Partner profile: Pyramid

Pyramid is an inclusive arts collective working with people with learning disabilities and autistic people in Leeds. Pyramid also plays a lead role in driving digital inclusion for people with learning disabilities and autistic people.

Since 2021, Pyramid has hosted an Autism and Learning Disability Digital Inclusion Coordinator who works with organisations supporting people with learning disabilities across the city, building their capacity to support digital inclusion for their members. The Autism and Learning Disability Digital Inclusion Coordinator facilitates the Autism and Learning Disability Digital Inclusion Network (ALaDDIN) which brings together organisations to embed digital inclusion support within their service offers for people with learning disabilities and autistic people. Pyramid also hosts a consultation group of people with lived experience whose thoughts and opinions inform the work of the Coordinator.

Most recently, through schemes such as Multiply, Pyramid has worked with members to support their digital skills, confidence, and connectivity for increased employability and financial resilience in the face of the cost of living increase.


Pyramid has over 30 years of experience working with autistic people and people with learning disabilities. They support their members to build their skills and confidence and to advocate for themselves. 

Pyramid use art activities as a tool to engage members with digital activities in creative and engaging ways. They support their members to use a variety of digital equipment, supporting some of those furthest away from digital inclusion to embrace digital.

Pyramid support their members to make art in a wide variety of mediums and display their work in exhibitions and public spaces all over Leeds. They do this through collaborative art groups, including a programme for people with profound and multiple learning disabilities (PMLD), as well as providing one-on-one creative support and professional development opportunities. Pyramid’s focus is helping their members to create art, however their projects also help members to increase their confidence and interpersonal skills, and to help them to live more independent lives. 

Supporting people with learning disabilities and autistic people to overcome the barriers to digital inclusion

Many staff at Pyramid have known their members for many years, and have excellent, trusting relationships with their members which are based on mutual respect. They understand their members needs and interests, and how digital can be used to enable them.

Many people with learning disabilities and autistic people face complex barriers which can limit their digital inclusion. They vary between individuals, but include:

  • Many people struggle to afford digital equipment and connectivity due to low levels of employment in this community.
  • Many people with learning disabilities find commonly used digital devices are not accessible for them, and many apps and websites are not designed for this user group.  70% of UK websites are not compliant with accessibility standards.
  • Many people with learning disabilities miss out on the life-enriching experiences that the internet can provide if their carers, support workers, or families think they are too vulnerable to the potential dangers that the internet can present, and therefore restrict their access and usage, limiting their personal choice and freedom.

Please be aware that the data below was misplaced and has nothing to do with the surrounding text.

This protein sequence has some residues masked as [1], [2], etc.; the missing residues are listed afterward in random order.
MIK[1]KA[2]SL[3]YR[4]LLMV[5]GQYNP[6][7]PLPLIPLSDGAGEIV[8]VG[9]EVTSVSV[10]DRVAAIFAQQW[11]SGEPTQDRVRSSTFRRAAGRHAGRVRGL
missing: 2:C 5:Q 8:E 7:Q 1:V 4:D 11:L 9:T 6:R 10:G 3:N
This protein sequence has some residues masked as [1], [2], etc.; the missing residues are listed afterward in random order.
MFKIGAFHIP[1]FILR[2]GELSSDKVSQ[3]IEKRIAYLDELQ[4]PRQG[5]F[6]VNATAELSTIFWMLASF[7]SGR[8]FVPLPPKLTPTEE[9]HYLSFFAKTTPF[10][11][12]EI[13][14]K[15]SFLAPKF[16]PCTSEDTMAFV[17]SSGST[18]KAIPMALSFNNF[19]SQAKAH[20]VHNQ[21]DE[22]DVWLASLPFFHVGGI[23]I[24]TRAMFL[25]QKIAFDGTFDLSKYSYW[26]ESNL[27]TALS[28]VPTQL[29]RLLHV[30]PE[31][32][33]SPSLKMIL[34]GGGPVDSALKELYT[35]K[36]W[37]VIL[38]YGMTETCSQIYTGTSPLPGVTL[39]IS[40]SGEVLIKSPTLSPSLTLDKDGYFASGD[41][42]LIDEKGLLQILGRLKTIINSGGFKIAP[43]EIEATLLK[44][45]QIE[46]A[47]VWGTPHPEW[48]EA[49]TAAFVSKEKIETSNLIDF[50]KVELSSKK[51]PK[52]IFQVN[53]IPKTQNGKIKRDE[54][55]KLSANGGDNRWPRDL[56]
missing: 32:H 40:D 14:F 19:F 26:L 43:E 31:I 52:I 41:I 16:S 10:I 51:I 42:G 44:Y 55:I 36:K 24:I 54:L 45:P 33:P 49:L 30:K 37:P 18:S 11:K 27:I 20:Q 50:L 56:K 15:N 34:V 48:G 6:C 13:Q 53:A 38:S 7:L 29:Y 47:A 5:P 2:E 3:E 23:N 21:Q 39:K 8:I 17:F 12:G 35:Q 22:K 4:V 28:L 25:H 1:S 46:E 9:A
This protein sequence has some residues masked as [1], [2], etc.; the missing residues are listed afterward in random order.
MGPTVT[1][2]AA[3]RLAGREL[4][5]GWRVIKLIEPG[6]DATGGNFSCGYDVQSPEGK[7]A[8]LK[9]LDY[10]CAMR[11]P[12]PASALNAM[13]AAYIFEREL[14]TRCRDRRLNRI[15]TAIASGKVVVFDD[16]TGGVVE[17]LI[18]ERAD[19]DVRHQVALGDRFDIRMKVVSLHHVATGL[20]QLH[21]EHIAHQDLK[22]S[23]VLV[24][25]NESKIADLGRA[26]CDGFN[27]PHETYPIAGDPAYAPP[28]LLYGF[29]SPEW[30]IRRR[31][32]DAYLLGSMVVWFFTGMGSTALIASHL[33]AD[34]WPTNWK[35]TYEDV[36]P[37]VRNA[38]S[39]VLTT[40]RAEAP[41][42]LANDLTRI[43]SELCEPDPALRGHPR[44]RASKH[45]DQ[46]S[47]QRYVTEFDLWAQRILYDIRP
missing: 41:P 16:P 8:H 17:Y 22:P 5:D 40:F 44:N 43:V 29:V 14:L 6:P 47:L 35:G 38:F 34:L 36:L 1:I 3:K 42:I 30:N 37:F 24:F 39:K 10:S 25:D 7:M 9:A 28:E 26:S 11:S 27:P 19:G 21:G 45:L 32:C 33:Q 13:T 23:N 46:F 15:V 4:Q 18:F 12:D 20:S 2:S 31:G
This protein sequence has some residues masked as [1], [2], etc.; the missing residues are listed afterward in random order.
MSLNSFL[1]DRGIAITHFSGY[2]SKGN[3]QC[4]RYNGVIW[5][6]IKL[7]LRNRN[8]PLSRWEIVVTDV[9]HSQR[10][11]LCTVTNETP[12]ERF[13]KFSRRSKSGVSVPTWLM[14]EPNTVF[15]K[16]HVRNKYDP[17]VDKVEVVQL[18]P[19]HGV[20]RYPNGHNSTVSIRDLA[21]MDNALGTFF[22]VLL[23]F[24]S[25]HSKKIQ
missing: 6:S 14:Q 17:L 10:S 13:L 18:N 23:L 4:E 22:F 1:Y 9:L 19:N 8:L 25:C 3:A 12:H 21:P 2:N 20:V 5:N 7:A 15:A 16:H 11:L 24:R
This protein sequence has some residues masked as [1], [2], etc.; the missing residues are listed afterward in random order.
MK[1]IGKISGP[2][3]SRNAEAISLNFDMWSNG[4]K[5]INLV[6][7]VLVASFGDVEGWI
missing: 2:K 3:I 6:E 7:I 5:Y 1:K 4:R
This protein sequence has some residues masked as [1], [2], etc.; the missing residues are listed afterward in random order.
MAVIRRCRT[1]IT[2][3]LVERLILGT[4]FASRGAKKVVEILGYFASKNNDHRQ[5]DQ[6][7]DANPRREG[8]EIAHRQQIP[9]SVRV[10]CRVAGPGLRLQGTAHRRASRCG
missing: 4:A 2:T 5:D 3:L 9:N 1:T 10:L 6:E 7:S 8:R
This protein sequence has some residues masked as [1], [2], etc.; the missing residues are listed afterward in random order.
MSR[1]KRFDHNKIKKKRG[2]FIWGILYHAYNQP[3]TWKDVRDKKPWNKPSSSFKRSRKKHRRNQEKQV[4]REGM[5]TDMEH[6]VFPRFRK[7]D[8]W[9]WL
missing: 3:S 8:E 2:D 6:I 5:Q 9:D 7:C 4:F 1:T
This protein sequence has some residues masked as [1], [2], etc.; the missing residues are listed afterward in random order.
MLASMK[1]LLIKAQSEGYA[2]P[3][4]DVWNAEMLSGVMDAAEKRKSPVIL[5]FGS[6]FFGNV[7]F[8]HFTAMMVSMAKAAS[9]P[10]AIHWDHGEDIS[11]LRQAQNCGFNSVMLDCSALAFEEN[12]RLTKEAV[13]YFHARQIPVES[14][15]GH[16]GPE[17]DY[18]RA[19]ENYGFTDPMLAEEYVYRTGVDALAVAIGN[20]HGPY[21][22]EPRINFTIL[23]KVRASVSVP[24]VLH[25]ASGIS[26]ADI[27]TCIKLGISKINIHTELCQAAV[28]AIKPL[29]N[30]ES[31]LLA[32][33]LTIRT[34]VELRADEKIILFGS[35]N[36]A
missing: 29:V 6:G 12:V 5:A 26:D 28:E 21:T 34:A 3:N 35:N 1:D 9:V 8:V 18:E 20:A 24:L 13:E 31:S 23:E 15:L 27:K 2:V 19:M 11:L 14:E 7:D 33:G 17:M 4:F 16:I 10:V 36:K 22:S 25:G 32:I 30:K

• Some people with learning disabilities lack the confidence to try digital activities, or do not understand how they might be relevant to them. 

Pyramid has embedded digital inclusion support across their service. Their staff are trained in digital inclusion awareness, helping them to understand how digital skills can help their members to make art, access opportunities and live fulfilled and balanced lives. They have also received training from AbilityNet to help them understand how devices can be made more accessible for members. Pyramid is a member of the National Databank and is actively giving out SIM cards to members in data poverty. 

Integrating digital inclusion into arts activities

Pyramid find that using art, music and creative activities is a fantastic way to engage their members with digital activities, particularly those who are nervous about trying new things. An example of this may be running a session where artists create physical artwork, but encourage members to use tablets to take photographs of the work afterwards. Alternatively, members may practise drawing on paper but also be given the opportunity to use drawing apps to create art work. This makes using digital more relevant for members as they can see how it relates to their interests.

Pyramid began embedding digital inclusion support into arts sessions in 2019 with their ‘Next Steps’ group’s self-portraiture project.

Most recently Pyramid has used a stop motion studio app to embed digital skills and awareness into in an arts project, working with a group of artists with profound and multiple learning disabilities (PMLD) at Aspire. They explored sensory objects found in nature to make abstract 2D art, alongside creating experimental stop motion films. Some of these artists had never used digital technologies before, and can be a little resistant to trying new things. The facilitator’s knowledge of the group and their particular needs and interests meant that she was able introduce digital into the project in a way that was enjoyable and accessible for members. The project involved collaging objects from nature, making it very tactile, which suited the needs of the members. Using the app meant that the members’ collages were captured into short films which could be shared far more widely with others. The facilitator ensured that artists with PMLD were involved in every stage of the process. They were encouraged to use the app and have autonomy on what they wanted the finished films to look like.

“The group are very nervous about engaging with digital tasks. By making digital activities a very small part of a much bigger project we got even the most unwilling group members pressing buttons on a screen and managed to create some beautiful artwork in the meantime. Using the app was so easy and enjoyable that it has made the members, and us as facilitators, much more excited to learn new digital skills in the future.”

Wendy Robinson, Artist, Pyramid

Facilitating the Autism and Learning Disability Digital Inclusion Network

The Autism and Learning Disability Digital Inclusion Network (ALaDDIN) brings together organisations supporting autistic people and people with learning disabilities across Leeds, to address digital exclusion.

The network was formed in response to the pandemic with member organisations initially coming together to support each other to move their delivery online.  The necessary closure of physical spaces. left many autistic people and people with learning disabilities at risk of social isolation, boredom, and mental health issues.

Since the pandemic the network has worked to explore shared barriers and solutions, share best practice, and partner to access additional resources and funding. So far ALaDDIN member organisations have been supported to apply for and secure £300,000 of external funding to support digital inclusion. Beneficiaries include Advonet, LEEP, Slate, People Matters, The Bridge (Health for All,) Meanwood Valley Urban Farm, and the Halo group at Hamara.